The protesters in the streets of Seattle last November and in Washington earlier this month had a point. Informed global citizens should be concerned about environmental degradation, working conditions in Third World factories and human rights in China. But they were wrong on two counts.

First, to blame the vast majority of the world's ills on increased interactions between residents of different countries - the essence of globalization - represents a gross oversimplification.Poverty, inequality, poor working conditions and environmental degradation all existed before the recent expansion of the global economy. In fact, many of these problems have been lessened through global integration; the number of people in East Asia living on less than a dollar a day, for example, has roughly halved over the past decade as this region has integrated into the global economy and experienced rapid growth.

Second, and perhaps more importantly, the solution advocated by these protesters - withdrawal from the global economy and a return to local or national markets - will not solve the problems they identify. Nor will it address the fundamental economic insecurity that is driving much of the concern here in the United States.

Rather than forging alliances with anti-capitalists on the left and nationalist forces on the right, progressives concerned about expanding the benefits of economic growth as widely as possible should embrace a new approach to globalization.

This involves three elements:

* Get the message right.

Integration into the global economy - more trade, more investment, more Web sites - benefits ordinary working people. Expanded commerce creates economic growth, raising living standards and generating resources to protect the environment.

An estimated one-third of today's booming economic growth rate is being driven by increased trade. Similarly, jobs dependent on exports pay on average 13 percent to 16 percent higher than average wages.

Trade involves imports as well as exports - which benefit working people through greater choice and lower prices. One recent estimate suggests that the recent phase of worldwide tariff reductions has increased the income of a typical American family of four by $1,500 to $3,000 a year.

And trade is not just done by big corporations - 96 percent of U.S. exporters are small and medium-sized companies, the mom-and-pop farms and businesses.

In sum, expanded trade and economic integration lowers barriers and increases opportunity.

* Advance an agenda to deal with economic insecurity.

The wave of economic change being driven partly by globalization - though mostly by rapid technological change - is resulting in widespread economic insecurity and fear of the future. One recent poll showed that workers are more afraid of losing their job today than at the height of the recession of the early 1990s, when unemployment was at 8 percent, almost double today's level.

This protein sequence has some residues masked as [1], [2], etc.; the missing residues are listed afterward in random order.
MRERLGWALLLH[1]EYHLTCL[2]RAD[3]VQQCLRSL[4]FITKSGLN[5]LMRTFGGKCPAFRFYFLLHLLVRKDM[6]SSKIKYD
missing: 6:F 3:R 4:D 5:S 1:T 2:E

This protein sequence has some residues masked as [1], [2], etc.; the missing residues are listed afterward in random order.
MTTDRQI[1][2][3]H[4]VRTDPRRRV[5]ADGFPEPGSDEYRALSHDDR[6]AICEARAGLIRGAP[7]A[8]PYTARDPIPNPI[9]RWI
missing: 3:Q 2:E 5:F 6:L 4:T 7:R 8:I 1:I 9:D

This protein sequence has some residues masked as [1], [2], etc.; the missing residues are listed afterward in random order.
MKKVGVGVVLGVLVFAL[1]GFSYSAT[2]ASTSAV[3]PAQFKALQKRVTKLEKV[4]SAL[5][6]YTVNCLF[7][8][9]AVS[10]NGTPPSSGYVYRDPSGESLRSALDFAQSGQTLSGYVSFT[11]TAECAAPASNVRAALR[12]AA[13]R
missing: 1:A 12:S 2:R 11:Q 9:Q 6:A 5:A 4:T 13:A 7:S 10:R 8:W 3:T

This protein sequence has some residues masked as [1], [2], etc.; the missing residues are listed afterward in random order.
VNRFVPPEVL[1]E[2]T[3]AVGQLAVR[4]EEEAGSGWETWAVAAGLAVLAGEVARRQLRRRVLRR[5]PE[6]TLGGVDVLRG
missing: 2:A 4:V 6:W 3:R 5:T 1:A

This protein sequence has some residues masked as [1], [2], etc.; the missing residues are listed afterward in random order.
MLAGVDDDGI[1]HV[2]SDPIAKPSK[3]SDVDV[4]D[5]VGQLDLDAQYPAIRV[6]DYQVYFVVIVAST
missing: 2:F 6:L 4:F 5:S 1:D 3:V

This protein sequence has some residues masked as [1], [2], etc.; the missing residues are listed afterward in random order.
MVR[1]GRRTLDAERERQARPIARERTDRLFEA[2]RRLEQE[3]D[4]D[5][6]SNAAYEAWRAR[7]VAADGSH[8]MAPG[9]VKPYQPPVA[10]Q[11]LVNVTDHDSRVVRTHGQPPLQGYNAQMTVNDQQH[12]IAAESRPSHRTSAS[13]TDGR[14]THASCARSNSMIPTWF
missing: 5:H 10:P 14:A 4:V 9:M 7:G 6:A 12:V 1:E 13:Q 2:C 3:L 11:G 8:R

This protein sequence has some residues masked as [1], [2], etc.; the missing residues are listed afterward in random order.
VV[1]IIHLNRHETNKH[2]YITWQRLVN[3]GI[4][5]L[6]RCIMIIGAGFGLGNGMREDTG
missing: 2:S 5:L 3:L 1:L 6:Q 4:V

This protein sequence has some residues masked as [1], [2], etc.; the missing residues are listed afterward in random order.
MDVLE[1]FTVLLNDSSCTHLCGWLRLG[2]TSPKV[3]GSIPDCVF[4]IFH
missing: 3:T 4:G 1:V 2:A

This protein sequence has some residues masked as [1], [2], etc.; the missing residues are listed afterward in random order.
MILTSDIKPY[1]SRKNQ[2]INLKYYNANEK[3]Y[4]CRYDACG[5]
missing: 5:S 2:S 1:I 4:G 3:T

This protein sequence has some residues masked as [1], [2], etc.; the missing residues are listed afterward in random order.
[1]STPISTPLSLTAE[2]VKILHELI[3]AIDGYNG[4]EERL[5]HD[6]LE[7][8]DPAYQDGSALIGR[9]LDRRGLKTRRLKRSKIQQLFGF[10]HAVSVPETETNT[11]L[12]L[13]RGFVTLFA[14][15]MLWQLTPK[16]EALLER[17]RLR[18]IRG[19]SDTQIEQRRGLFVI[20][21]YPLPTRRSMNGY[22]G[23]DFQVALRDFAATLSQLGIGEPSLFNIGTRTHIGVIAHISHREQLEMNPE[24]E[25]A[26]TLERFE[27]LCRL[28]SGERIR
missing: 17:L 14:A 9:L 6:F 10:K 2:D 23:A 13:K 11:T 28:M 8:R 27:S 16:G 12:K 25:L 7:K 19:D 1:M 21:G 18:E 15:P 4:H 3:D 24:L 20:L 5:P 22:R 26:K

We need a package of new policies to address the needs of workers in this new economy and empower them to benefit from the opportunities it provides. This should include widespread access to portable pensions and health-care benefits, lifelong access to education and retraining for multiple career paths and methods to help workers build financial security (savings accounts for education and training and support for building other financial assets) to mention but a few.

Without such tools, many individuals will be marginalized by economic progress and the backlash against the global economy will only continue to grow.

* Support strong, effective international institutions.

We need a rules-based international economy, with institutions in place to set, monitor and enforce those rules. It is difficult to see how poor developing countries would be better off without a World Trade Organization to hear their complaints and enforce global trade rules, often against the wishes of powerful trading partners.

Similarly, how would poor countries, largely marginalized from international capital markets, be better off without loans and other finance from institutions such as the World Bank?

Yet we need to do more. Global environmental problems need new and tougher multilateral environmental agreements. The International Labor Organization needs to be strengthened and reformed so it can uphold and enforce its core international labor standards. The World Trade Organization needs to become more transparent and accept input from all interested parties, including nongovernmental organizations.

And these international institutions need to work together to achieve their differing, but mutually supportive, objectives.

In sum, progressives should embrace globalization as a source of opportunity. At the same time, we need to design new domestic policies and global institutions to deal with the economic change global integration brings and expand the circle of those benefiting.

If we don't, the backlash against globalization will grow, threatening the unprecedented prosperity and opportunity that today's global economy offers.

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